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05 July 2011

Jews of Afghanistan

This past week a gentleman submitted the records of his family to the Knowles Collection. What makes these records unique is that they are of a family whose roots are from Afghanistan, which would make it the first records from that country to be included in the database. Even though the family has not lived in Afghanistan since the early 1950's, when those that were still there immigrated to Israel it has made me learn so much more about the history of the Jewish community there.

The history of the Jewish people in Afghanistan dates back well over two thousand years. Various sources cite different dates for when the Jews arrived, however some believe it may date back to the time of the destruction of King Solomon's Temple. Regardless if it truly goes back that far, there seems to be no debate that the country has a rich and long history.
Places such as Khorasan and Ghazni have great historical importance to the Jewish people. What many historians seem to agree on is that in the 7th and 8th centuries the Persian Jews fled the Muslims after rejecting Islam and made there way to Afghanistan. In the late 11th century there were even some who claimed a community of over 40,000 Jews living in the city of Ghanzi.

Then in 1222 that community and many others were invaded by Genghis Kahn and his Mongol army. This invasion led to a large number of Jews in Afghanistan being lost as his army razed the cities. This event led to a time of isolation, where not much about the Jews is documented. This isolation would last hundreds of years, until the early 19th century.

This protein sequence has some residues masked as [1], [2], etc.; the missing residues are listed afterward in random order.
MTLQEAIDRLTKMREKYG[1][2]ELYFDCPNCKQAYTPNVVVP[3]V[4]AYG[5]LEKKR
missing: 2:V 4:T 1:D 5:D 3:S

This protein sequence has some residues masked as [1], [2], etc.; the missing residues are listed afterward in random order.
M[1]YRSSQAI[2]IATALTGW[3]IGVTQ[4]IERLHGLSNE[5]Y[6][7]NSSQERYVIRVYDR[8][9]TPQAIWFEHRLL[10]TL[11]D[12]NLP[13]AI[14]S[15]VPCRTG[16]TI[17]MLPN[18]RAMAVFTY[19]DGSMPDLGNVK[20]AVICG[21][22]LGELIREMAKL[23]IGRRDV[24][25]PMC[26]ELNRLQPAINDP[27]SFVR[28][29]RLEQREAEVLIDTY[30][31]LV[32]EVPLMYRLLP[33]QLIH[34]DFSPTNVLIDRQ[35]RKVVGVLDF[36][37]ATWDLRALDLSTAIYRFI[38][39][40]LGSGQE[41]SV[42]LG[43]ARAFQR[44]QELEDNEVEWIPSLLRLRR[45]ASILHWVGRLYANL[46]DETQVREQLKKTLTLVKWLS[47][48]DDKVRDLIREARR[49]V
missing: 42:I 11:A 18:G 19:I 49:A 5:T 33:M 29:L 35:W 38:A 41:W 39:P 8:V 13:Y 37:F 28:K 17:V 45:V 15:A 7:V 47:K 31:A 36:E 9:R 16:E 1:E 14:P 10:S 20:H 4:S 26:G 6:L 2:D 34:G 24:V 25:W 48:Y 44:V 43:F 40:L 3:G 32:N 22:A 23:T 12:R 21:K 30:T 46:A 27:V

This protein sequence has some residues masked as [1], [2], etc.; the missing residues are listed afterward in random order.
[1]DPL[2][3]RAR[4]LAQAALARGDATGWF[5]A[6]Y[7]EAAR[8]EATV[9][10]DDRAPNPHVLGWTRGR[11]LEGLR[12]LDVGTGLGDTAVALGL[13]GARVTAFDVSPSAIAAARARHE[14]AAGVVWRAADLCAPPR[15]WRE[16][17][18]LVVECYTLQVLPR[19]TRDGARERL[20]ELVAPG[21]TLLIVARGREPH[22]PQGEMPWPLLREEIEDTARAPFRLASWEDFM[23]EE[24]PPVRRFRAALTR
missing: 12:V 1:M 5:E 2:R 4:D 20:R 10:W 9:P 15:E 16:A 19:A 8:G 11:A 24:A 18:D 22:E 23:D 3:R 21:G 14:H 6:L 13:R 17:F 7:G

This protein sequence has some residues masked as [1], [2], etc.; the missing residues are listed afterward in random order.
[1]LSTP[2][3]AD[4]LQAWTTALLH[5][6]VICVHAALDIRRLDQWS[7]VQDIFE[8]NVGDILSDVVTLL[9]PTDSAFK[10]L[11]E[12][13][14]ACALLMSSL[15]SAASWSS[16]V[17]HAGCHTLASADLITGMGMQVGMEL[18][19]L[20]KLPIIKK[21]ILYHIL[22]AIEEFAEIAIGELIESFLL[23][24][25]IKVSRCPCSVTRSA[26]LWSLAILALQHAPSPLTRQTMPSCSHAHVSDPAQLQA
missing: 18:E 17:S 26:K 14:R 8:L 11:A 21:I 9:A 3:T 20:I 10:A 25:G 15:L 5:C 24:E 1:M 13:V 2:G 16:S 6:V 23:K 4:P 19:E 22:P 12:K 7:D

In 1839, the Muslims began the forcible conversation of the Persian Jews, which in turn led to thousands of them making there way to Afghanistan and settling there. In the 1870's the Muslim leaders in Afghanistan enacted laws that were very anti-Jewish, causing thousands to flee to places such as Persia and Palestine. Later anti-Jewish campaigns led to the majority of those remained leaving, so that by the time the State of Israel was formed in 1948, probably less than 5,000 Jews remained. Between then and 1951, laws were in place that prevented those that remained from leaving, but when the restrictions were lifted, most that reamined left. By 1970, less than 300 Jews remained.

What the future holds for Afghanistan remains to be seen, however as changes occur maybe some of those families that left will be able to reestablish their family homes.

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